The Choice to Live

This has been an amazing weekend.  I just completed the runDisney Glass Slipper Challenge, with a 5K on Friday, a 10K on Saturday, and a 1/2 marathon today.  I am here and I did it.  if you believed the doctors in 2003, this wouldn’t have happened.

2003 was an incredible year.  I had started a hospice and was working with the best people you can imagine.  I married Bob, my Prince Charming, in June, with 120 of our family and closest friends present.  We built our dream home.  My children were all living close by and we had one 3 year old perfect grandson, Glenn.  We were on top of the world.  Then my daughter noticed these awful bruises, up and down my legs.  I looked like I had been beaten.  She wanted them checked but I said no.  Then, at a health fair, I found out that my cholesterol was elevated.  It had gone from 125 to 225, seemingly overnight.  It was time to get the bruises checked out.

My first stop was my medical director, who was surprised that my liver enzymes were elevated. After all kinds of tests, I was sent to Crawford Long Medical Center to the “grandfather” of liver disease in Atlanta.  He looked at me and said, “Young lady, I believe you have a rare autoimmune disease, something called PBC.”  I was scheduled for a liver biopsy, the very next week.  I started researching, and what I found wasn’t particularly encouraging.  The biopsy was done and the doctor confirmed it; most people with PBC had a life expectancy of 10 years, unless they received a transplant.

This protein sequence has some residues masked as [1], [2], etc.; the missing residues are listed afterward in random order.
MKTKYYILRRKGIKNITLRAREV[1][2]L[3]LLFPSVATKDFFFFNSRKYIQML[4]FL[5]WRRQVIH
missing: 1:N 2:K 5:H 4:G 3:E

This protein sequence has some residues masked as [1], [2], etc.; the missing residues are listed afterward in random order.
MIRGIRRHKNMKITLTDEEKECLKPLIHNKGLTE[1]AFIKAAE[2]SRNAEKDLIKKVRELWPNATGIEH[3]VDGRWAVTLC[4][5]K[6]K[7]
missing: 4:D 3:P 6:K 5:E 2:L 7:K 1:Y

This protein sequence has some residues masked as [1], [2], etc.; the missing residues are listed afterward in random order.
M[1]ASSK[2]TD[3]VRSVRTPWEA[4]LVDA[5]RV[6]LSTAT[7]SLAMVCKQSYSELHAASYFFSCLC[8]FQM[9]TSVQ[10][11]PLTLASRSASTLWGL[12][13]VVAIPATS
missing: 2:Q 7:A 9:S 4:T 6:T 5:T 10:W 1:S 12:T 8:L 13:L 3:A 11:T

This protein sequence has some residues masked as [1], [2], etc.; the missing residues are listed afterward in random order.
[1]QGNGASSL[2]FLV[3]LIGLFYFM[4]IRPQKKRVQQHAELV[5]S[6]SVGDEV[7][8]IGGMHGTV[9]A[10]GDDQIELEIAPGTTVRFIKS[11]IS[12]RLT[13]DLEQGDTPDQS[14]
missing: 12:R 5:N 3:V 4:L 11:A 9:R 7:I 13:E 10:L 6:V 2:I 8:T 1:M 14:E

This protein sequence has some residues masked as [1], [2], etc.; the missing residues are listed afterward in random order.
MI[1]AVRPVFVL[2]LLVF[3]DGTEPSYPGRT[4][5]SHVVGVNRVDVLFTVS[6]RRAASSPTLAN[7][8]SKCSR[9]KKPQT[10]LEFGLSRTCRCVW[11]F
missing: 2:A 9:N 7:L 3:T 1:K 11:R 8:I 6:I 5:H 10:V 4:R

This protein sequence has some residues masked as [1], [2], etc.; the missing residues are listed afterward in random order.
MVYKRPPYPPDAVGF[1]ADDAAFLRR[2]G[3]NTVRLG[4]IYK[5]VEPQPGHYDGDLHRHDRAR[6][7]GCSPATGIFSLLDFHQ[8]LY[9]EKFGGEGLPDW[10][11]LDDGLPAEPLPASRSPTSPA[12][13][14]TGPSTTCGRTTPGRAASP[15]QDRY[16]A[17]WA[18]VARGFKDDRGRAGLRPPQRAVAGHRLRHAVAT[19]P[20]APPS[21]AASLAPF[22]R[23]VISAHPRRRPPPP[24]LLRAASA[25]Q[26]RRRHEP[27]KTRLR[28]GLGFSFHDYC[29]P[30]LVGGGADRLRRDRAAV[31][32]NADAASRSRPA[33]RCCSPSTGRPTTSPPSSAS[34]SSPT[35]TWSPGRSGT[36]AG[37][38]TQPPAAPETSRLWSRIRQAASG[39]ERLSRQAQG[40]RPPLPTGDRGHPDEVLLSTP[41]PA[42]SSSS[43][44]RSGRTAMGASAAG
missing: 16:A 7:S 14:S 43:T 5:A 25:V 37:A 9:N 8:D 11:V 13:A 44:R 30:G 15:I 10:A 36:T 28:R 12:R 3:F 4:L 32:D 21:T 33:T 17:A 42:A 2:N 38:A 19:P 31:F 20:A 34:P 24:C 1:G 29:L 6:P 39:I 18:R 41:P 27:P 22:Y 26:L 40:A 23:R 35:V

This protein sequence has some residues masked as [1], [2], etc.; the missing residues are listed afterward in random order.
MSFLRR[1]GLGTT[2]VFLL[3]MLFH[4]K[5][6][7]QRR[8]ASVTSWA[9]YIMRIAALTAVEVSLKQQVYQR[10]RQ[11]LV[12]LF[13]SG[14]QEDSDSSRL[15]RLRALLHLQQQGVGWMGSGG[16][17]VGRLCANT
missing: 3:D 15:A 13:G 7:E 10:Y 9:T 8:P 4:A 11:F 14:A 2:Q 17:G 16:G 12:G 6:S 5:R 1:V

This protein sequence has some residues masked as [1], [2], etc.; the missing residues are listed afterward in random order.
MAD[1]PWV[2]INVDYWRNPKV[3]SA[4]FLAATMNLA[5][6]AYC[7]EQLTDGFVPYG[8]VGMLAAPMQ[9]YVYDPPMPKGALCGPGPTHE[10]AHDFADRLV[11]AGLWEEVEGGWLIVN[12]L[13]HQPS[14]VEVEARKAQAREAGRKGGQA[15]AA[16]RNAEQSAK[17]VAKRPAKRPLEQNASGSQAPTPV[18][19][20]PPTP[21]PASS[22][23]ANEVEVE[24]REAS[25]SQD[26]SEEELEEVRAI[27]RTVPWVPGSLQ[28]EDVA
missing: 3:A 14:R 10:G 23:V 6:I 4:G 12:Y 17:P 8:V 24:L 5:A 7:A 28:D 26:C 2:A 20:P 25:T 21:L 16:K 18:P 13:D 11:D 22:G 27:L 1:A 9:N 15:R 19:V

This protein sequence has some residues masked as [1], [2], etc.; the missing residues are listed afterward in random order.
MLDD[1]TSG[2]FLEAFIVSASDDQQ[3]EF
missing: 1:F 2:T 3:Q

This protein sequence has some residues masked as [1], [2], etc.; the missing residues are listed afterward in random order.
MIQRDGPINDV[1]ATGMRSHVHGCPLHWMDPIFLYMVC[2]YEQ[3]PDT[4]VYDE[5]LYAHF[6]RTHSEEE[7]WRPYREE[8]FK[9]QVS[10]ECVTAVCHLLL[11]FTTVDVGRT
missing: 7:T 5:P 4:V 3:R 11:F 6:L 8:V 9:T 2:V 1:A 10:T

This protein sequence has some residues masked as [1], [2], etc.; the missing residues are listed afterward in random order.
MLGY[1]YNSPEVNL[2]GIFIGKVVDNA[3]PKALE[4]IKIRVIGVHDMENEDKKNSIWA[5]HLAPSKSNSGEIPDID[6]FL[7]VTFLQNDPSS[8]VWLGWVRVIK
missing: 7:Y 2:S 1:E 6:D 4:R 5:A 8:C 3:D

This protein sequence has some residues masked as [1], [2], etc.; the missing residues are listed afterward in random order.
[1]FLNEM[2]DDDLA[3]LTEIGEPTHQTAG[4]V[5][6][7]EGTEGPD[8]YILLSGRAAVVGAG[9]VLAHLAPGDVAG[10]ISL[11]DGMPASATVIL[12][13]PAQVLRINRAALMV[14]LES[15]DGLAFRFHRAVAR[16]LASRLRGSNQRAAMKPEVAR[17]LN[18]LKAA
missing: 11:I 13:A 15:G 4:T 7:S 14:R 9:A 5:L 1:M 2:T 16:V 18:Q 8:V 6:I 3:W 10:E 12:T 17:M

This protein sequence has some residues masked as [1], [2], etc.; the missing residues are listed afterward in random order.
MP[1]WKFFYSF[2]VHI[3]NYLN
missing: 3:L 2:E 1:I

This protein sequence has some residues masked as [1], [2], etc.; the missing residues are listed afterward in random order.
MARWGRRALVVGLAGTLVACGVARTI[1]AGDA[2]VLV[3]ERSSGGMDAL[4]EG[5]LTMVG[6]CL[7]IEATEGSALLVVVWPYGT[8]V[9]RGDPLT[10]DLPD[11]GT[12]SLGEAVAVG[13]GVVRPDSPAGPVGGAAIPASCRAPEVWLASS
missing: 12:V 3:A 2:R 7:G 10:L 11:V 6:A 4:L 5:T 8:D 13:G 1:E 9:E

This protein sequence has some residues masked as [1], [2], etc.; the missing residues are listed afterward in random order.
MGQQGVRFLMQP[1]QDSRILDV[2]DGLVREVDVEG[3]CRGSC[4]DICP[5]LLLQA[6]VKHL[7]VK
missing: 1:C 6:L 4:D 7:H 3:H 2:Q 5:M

I joined an online support group, but everyone was so negative and they all shared a litany of ailments.  It seemed all were either on disability or were trying to get on disability, and this was not how I intended to live.  I made a conscious choice, that I was going to live.  I knew that I needed to take charge.  I am an RN and knew about the liver’s role within the body, so limiting chemicals and processed foods made perfect sense to me.  I am also a spiritual person, so prayer and a positive attitude were two of the other strategies I chose.  Finally, I decided I needed exercise. The doctor wanted to wait three months before placing me on the medication that would hopefully delay the progress.  My strategy worked, and after 3 months my labs were all normal, except for one.  My alkaline phosphatase was just a couple of points high, nothing concerning.  The doctor placed me on Urso Forte anyway, and everything went back to normal.

In the meantime, I began searching for options.  If I was going to have a transplant, who had the best results?   I became friends with a woman, on the PBC support group, whose husband had recently had a transplant at Emory.  We “clicked” and we met for lunch.  She recounted the process, but I had one question.  How much was the private jet that was required to get him to Jacksonville in time?  $3000.  That settled it.  I was going to Mayo, but I would still continue with my own treatment:  diet, exercise, prayer, and a positive attitude.

Since I was diagnosed, I have earned my PhD, started another business, had a total career change, and now have run a half marathon.  Bob is still my Prince Charming and we now have 10 grandchildren. I go to Mayo once a year and the tests at Mayo say that I am at Stage 0 (I was 1-2 when I was diagnosed). The docs say I will die with PBC and not from it.  Tonight, while I am spraying myself down with Biofreeze, I will offer a prayer of thanks.  My legs hurt and I have shin splints, but I am alive and have just accomplished something pretty darn amazing, even without an autoimmune disease. I choose to live.

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